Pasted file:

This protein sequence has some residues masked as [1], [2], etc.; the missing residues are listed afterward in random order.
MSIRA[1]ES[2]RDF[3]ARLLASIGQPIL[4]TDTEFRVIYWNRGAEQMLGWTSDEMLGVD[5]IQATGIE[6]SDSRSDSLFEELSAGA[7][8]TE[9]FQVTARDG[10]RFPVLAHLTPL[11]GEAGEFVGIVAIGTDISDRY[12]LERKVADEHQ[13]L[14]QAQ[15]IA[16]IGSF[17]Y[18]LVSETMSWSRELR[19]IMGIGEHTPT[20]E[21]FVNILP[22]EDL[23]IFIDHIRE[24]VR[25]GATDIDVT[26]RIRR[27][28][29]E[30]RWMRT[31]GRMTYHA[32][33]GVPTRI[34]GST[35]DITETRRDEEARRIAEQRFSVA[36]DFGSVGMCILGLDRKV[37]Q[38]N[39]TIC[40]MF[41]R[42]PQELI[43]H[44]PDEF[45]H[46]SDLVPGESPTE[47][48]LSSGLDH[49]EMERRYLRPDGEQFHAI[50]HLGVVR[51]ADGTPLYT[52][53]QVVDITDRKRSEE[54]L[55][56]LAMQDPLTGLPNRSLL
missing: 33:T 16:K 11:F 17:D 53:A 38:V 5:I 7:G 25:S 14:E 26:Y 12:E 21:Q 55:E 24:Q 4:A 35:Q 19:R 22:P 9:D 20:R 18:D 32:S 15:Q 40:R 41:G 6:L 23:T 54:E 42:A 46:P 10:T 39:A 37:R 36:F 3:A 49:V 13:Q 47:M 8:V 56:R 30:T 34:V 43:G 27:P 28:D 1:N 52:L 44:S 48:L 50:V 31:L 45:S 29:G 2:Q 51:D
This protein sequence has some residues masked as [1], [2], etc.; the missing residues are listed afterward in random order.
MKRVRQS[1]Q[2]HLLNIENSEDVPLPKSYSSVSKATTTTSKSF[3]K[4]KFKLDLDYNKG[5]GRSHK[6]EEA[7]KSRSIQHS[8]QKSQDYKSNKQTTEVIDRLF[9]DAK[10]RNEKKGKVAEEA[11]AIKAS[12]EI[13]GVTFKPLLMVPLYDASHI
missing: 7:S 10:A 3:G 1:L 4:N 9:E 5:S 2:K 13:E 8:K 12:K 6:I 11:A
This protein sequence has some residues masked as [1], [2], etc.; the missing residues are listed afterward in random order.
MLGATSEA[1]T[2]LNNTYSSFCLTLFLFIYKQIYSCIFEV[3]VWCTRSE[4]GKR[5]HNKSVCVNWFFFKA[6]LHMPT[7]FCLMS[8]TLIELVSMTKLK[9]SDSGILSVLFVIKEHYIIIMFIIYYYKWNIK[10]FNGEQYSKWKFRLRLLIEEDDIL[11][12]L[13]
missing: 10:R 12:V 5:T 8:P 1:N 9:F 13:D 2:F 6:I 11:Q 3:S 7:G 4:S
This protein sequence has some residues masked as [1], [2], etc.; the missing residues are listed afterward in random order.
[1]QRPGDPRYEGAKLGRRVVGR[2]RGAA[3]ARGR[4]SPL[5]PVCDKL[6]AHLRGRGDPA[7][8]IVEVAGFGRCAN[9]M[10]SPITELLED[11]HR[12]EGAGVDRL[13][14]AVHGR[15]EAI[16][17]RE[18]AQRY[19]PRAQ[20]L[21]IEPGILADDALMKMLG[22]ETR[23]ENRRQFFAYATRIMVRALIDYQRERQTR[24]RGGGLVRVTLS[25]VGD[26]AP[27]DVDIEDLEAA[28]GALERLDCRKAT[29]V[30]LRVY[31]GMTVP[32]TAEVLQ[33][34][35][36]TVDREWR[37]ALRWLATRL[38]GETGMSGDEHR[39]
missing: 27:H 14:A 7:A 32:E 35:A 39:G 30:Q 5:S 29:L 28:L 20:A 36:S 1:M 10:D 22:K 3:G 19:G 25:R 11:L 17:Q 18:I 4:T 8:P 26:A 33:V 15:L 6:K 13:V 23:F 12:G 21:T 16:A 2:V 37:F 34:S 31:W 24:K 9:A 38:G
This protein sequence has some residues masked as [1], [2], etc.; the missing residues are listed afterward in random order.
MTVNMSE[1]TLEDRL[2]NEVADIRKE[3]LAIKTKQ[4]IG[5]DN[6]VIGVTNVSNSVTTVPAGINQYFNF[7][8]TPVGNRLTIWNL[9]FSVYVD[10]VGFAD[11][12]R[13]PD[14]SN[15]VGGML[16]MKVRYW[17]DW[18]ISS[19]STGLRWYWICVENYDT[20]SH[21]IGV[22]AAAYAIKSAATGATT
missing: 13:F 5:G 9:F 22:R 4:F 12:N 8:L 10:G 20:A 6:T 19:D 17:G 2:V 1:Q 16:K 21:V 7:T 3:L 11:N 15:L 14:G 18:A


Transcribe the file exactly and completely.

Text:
This protein sequence has some residues masked as [1], [2], etc.; the missing residues are listed afterward in random order.
MSIRA[1]ES[2]RDF[3]ARLLASIGQPIL[4]TDTEFRVIYWNRGAEQMLGWTSDEMLGVD[5]IQATGIE[6]SDSRSDSLFEELSAGA[7][8]TE[9]FQVTARDG[10]RFPVLAHLTPL[11]GEAGEFVGIVAIGTDISDRY[12]LERKVADEHQ[13]L[14]QAQ[15]IA[16]IGSF[17]Y[18]LVSETMSWSRELR[19]IMGIGEHTPT[20]E[21]FVNILP[22]EDL[23]IFIDHIRE[24]VR[25]GATDIDVT[26]RIRR[27][28][29]E[30]RWMRT[31]GRMTYHA[32][33]GVPTRI[34]GST[35]DITETRRDEEARRIAEQRFSVA[36]DFGSVGMCILGLDRKV[37]Q[38]N[39]TIC[40]MF[41]R[42]PQELI[43]H[44]PDEF[45]H[46]SDLVPGESPTE[47][48]LSSGLDH[49]EMERRYLRPDGEQFHAI[50]HLGVVR[51]ADGTPLYT[52][53]QVVDITDRKRSEE[54]L[55][56]LAMQDPLTGLPNRSLL
missing: 33:T 16:K 11:F 17:D 53:A 38:V 5:I 7:G 25:S 14:E 26:Y 12:E 21:Q 55:E 24:Q 4:A 35:Q 19:R 22:P 9:D 20:R 18:D 32:S 15:Q 40:R 41:G 6:L 23:T 54:E 42:A 46:P 10:T 39:A 37:R 36:F 3:A 49:V 13:Q 47:M 8:V 56:R 30:T 34:V 43:G 27:P 28:D 1:N 52:L 44:S 48:L 50:V 31:L 45:S 29:G 2:Q 51:D
This protein sequence has some residues masked as [1], [2], etc.; the missing residues are listed afterward in random order.
MKRVRQS[1]Q[2]HLLNIENSEDVPLPKSYSSVSKATTTTSKSF[3]K[4]KFKLDLDYNKG[5]GRSHK[6]EEA[7]KSRSIQHS[8]QKSQDYKSNKQTTEVIDRLF[9]DAK[10]RNEKKGKVAEEA[11]AIKAS[12]EI[13]GVTFKPLLMVPLYDASHI
missing: 7:S 10:A 3:G 1:L 4:N 9:E 5:S 2:K 13:E 8:K 12:K 6:I 11:A
This protein sequence has some residues masked as [1], [2], etc.; the missing residues are listed afterward in random order.
MLGATSEA[1]T[2]LNNTYSSFCLTLFLFIYKQIYSCIFEV[3]VWCTRSE[4]GKR[5]HNKSVCVNWFFFKA[6]LHMPT[7]FCLMS[8]TLIELVSMTKLK[9]SDSGILSVLFVIKEHYIIIMFIIYYYKWNIK[10]FNGEQYSKWKFRLRLLIEEDDIL[11][12]L[13]
missing: 10:R 12:V 5:T 8:P 1:N 9:F 13:D 2:F 6:I 11:Q 3:S 7:G 4:S
This protein sequence has some residues masked as [1], [2], etc.; the missing residues are listed afterward in random order.
[1]QRPGDPRYEGAKLGRRVVGR[2]RGAA[3]ARGR[4]SPL[5]PVCDKL[6]AHLRGRGDPA[7][8]IVEVAGFGRCAN[9]M[10]SPITELLED[11]HR[12]EGAGVDRL[13][14]AVHGR[15]EAI[16][17]RE[18]AQRY[19]PRAQ[20]L[21]IEPGILADDALMKMLG[22]ETR[23]ENRRQFFAYATRIMVRALIDYQRERQTR[24]RGGGLVRVTLS[25]VGD[26]AP[27]DVDIEDLEAA[28]GALERLDCRKAT[29]V[30]LRVY[31]GMTVP[32]TAEVLQ[33][34][35][36]TVDREWR[37]ALRWLATRL[38]GETGMSGDEHR[39]
missing: 27:H 14:A 7:A 32:E 35:A 39:G 30:Q 5:S 29:L 28:L 20:A 36:S 1:M 10:D 22:K 3:G 19:G 25:R 11:L 17:Q 18:I 4:T 8:P 26:A 33:V 15:L 6:K 13:V 23:F 12:G 21:T 16:A 2:V 37:F 34:S 31:W 24:K 9:A 38:G
This protein sequence has some residues masked as [1], [2], etc.; the missing residues are listed afterward in random order.
MTVNMSE[1]TLEDRL[2]NEVADIRKE[3]LAIKTKQ[4]IG[5]DN[6]VIGVTNVSNSVTTVPAGINQYFNF[7][8]TPVGNRLTIWNL[9]FSVYVD[10]VGFAD[11][12]R[13]PD[14]SN[15]VGGML[16]MKVRYW[17]DW[18]ISS[19]STGLRWYWICVENYDT[20]SH[21]IGV[22]AAAYAIKSAATGATT
missing: 13:F 5:G 9:F 22:R 4:F 12:N 8:L 10:G 20:A 6:T 19:D 17:G 2:V 1:Q 16:K 21:V 7:T 3:L 11:N 15:L 14:G 18:A